Flyers Alumni Mourn Loss of Glen Cochrane (1958-2024)

Rugged 1980s Flyers alum defenseman Glen Cochrane, who battled cancer as fiercely as he took on any rival on the ice, has passed away at the age of 65. He is survived by his wife, Joan, and daughters Shelby, Paige, and Tegan.

Drafted by the Flyers in the third round (49th overall) of the 1978 NHL Draft, Cochrane rose through the ranks with the AHL’s Maine Mariners and spent parts of six seasons with the Flyers. “Cocher” was a regular or semi-regular starter for the team from 1981-82 to 1983-84. He

Philadelphia Flyers official statement below:

“The Philadelphia Flyers are saddened to learn of the passing of Glen Cochrane. Glen was drafted by the Flyers and played over half of his NHL games, which included six seasons, in Orange & Black”

A formidable and tough defenseman for the Flyers in the early 1980s, Cochrane was a key part of the Flyers blue line and ranks 10th all-time in team history in penalty minutes. He also helped the Flyers’ American Hockey League affiliate, the Maine Mariners, win the Calder Cup Championship in 1979. He will forever be a member of the Flyers family. Our condolences go out to his wife, Joan, daughters, Tegan, Paige, and Shelby, and entire family during this difficult time.”

In 257 regular season games with the Flyers, Cochrane racked up a staggering 1,110 penalty minutes to go along with 77 points (16 goals, 61 assists) and a plus-74 rating at even strength. In 11 playoff games, he had two points (one goal, one assist) and 24 penalty minutes.

Above all, Cochrane embraced his policeman role with enthusiasm. He gained a reputation as one of the NHL’s fiercest fighters and body checkers. Cochrane threw his 6-foot-2, 210-pound frame around with abandon.

Mark Howe, who formed a successful pairing with Cochrane for two seasons before forging his iconic on-ice pairing with Brad McCrimmon, has often credited Cochrane with saving him a lot of wear and tear from opposing players taking runs at him.

In 2016, Howe recalled, “I’ll never forget when we had our preseason meetings with [head coach Bob] McCammon. Cagey called Cocher and me into his office. Cagey said, ‘Mark, your job is to move the puck, start the rush, and run the power play. Cocher, you make sure no one touches him.’

“We left the office and Glen put this big paw on my shoulder. He was several inches taller than me and had hands like meat hooks, so I almost felt like I was his little brother, even though I was a few years older than him. He said to me, ‘Don’t worry, no one’s gonna lay a hand on you.’

“He meant it, too. Cocher used to get steamed if I’d get run. Before too long, other teams started to give me more space. I got the credit, but Cocher was a big part of my success.”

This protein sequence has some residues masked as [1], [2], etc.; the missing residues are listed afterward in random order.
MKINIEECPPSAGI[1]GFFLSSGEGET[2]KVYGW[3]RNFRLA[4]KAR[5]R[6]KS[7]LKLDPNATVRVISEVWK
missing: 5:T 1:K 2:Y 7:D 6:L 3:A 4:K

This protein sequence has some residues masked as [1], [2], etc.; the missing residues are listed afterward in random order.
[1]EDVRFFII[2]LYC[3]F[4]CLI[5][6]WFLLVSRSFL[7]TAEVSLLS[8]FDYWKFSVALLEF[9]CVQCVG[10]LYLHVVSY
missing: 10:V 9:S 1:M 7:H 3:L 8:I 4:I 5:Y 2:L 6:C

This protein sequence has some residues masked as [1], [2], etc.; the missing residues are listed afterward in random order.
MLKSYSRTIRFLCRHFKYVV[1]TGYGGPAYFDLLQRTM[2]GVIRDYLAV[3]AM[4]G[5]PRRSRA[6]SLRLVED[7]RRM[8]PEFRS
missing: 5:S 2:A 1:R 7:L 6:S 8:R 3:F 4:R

The unlikely pairing worked. In his first season paired with Cochrane, Howe scored 20 goals and 67 points to go along with an outstanding +47 rating. He won his first Barry Ashbee Trophy as the Flyers best defenseman and was a finalist for the Norris Trophy (won by Washington defenseman Rod Langway). Cochrane, meanwhile, posted a +42 rating to go along with his 237 penalty minutes.

Within the Flyers’ dressing room, Cochrane was a popular player among his teammates. A caring person lurked just beneath the surface of his rough-and-tough demeanor.

“Cocher was great guy, a great teammate, and one of the toughest guys in the league,” Brad Marsh recalled. “He fought for the team. I never met someone who loved his job as much as he did.”

Longtime Flyers statistician Bruce “Scoop” Cooper often tells a story that illustrates Cochrane’s dry sense of humor and western Canadian heritage. Normally fond of plaid work shirts, Cochrane was decked out in a nicely-tailored suit and tie for a travel day before a Flyers’ road trip.

“I said to Glen, ‘You’re the picture of sartorial splendor.’ He grinned at me and said, ‘That’s f-in’ easy for YOU to say, Scoop,” Cooper recalled.

Cochrane’s Flyers career came to an end on March 12, 1986, when the Flyers traded him to the Vancouver Canucks for a 1986 third-round draft pick. He remained in the NHL until 1988-89, playing for Vancouver, the Chicago Blackhawks and Edmonton Oilers. After his playing days ended, Cochrane became a scout. He worked for the Colorado Avalanche (2001-2007) and Anaheim Ducks until his passing.

In March 2020, Cochrane was slated to take part in the Flyers Alumni Association’s “Friday Night Fights” fundraising event as a guest speaker. Although he had a busy schedule of games to cover as an amateur scout and was based on the west coast, he planned to return to Philadelphia specifically for the Alumni event when there was an off night in his schedule.

Unfortunately, it never came to fruition. The Covid pandemic forced the cancellation of the 2020 event. When Friday Night Fights returned after the pandemic, the schedules did not work out to allow for Cochrane to return to Philadelphia to be welcomed by Flyers fans who fondly recalled his career.

Cochrane, sadly, is the fifth player who appeared on the 1984-85 Flyers team to pass away. He was predeceased by Pelle Lindbergh, Peter Zezel, Miroslav Dvorak, and Ilkka Sinisalo.

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